Name-value arguments must appear after other arguments, but the order of the
pairs does not matter.

*
Before R2021a, use commas to separate each name and value, and enclose*
`Name`

*in quotes.*

**Example: **`'Beta',beta,'Predictors',Z`

specifies
to deflate the observations by the regression component composed of
the predictor data `Z`

and the coefficient matrix `beta`

.

`Beta`

— Regression coefficients

`[]`

(default) | numeric matrix

Regression coefficients corresponding to predictor variables,
specified as the comma-separated pair consisting of `'Beta'`

and
a *d*-by-*n* numeric matrix. *d* is
the number of predictor variables (see `Predictors`

)
and *n* is the number of observed response series
(see `Y`

).

If `Mdl`

is an estimated state-space model,
then specify the estimated regression coefficients stored in `estParams`

.

`Params`

— Values for unknown parameters

numeric vector

Values for unknown parameters in the state-space model, specified as the comma-separated pair consisting of `'Params'`

and a numeric vector.

The elements of `Params`

correspond to the unknown parameters in the state-space model matrices `A`

, `B`

, `C`

, and `D`

, and, optionally, the initial state mean `Mean0`

and covariance matrix `Cov0`

.

If you created

`Mdl`

explicitly (that is, by specifying the matrices without a parameter-to-matrix mapping function), then the software maps the elements of`Params`

to`NaN`

s in the state-space model matrices and initial state values. The software searches for`NaN`

s column-wise following the order`A`

,`B`

,`C`

,`D`

,`Mean0`

, and`Cov0`

.If you created

`Mdl`

implicitly (that is, by specifying the matrices with a parameter-to-matrix mapping function), then you must set initial parameter values for the state-space model matrices, initial state values, and state types within the parameter-to-matrix mapping function.

If `Mdl`

contains unknown parameters, then you must specify their values. Otherwise, the software ignores the value of `Params`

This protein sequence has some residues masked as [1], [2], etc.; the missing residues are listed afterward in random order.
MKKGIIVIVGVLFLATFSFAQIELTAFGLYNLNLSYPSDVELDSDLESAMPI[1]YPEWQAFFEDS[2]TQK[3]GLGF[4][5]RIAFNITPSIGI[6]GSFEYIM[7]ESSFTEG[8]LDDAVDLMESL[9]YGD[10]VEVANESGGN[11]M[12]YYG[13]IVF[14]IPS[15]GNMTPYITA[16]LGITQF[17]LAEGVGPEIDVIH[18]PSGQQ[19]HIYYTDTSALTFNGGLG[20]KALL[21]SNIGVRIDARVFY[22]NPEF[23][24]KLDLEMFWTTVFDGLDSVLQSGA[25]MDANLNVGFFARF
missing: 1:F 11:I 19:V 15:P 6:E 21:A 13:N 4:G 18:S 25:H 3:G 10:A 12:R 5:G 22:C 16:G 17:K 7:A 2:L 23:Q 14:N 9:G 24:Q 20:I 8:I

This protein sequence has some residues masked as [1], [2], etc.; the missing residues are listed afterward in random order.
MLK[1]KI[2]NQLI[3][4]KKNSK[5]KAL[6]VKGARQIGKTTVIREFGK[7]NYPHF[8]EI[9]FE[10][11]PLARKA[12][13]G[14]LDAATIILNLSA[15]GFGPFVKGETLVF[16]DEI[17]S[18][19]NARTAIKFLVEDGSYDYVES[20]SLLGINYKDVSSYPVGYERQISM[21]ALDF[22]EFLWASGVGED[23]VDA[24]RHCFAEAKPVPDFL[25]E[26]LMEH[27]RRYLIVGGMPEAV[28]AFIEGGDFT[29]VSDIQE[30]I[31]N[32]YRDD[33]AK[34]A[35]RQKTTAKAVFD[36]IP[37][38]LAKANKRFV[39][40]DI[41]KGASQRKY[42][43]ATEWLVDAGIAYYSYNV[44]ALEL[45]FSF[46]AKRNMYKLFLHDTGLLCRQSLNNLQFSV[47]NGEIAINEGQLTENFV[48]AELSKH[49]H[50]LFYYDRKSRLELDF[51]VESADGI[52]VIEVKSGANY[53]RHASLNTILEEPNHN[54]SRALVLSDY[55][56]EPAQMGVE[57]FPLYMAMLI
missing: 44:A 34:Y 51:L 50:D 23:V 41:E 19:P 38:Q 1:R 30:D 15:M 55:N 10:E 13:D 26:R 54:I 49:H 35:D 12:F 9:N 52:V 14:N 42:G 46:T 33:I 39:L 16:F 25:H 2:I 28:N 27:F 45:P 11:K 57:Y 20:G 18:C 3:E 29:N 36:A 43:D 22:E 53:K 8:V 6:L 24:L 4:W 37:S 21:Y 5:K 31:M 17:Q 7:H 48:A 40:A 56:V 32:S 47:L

.

**Data Types: **`double`

`Predictors`

— Predictor variables in state-space model observation equation

`[]`

(default) | numeric matrix

Predictor variables in the state-space model observation equation,
specified as the comma-separated pair consisting of `'Predictors'`

and
a *T*-by-*d* numeric matrix. *T* is
the number of periods and *d* is the number of predictor
variables. Row *t* corresponds to the observed predictors
at period *t* (*Z _{t}*).
The expanded observation equation is

$${y}_{t}-{Z}_{t}\beta =C{x}_{t}+D{u}_{t}.$$

That is, the software
deflates the observations using the regression component. *β* is
the time-invariant vector of regression coefficients that the software
estimates with all other parameters.

If there are *n* observations per period, then
the software regresses all predictor series onto each observation.

If you specify `Predictors`

, then `Mdl`

must
be time invariant. Otherwise, the software returns an error.

By default, the software excludes a regression component from the state-space model.

**Data Types: **`double`

`SquareRoot`

— Square root filter method flag

`false`

(default) | `true`

Square root filter method flag, specified as the comma-separated pair consisting of
`'SquareRoot'`

and `true`

or
`false`

. If `true`

, then
`smooth`

applies the square root filter method when
implementing the Kalman filter.

If you suspect that the eigenvalues of the filtered state or
forecasted observation covariance matrices are close to zero, then
specify `'SquareRoot',true`

. The square root filter
is robust to numerical issues arising from finite the precision of
calculations, but requires more computational resources.

**Example: **`'SquareRoot',true`

**Data Types: **`logical`

`Tolerance`

— Forecast uncertainty threshold

`0`

(default) | nonnegative scalar

Forecast uncertainty threshold, specified as the comma-separated
pair consisting of `'Tolerance'`

and a nonnegative
scalar.

If the forecast uncertainty for a particular observation is
less than `Tolerance`

during numerical estimation,
then the software removes the uncertainty corresponding to the observation
from the forecast covariance matrix before its inversion.

It is best practice to set `Tolerance`

to a
small number, for example, `le-15`

, to overcome numerical
obstacles during estimation.

**Example: **`'Tolerance',le-15`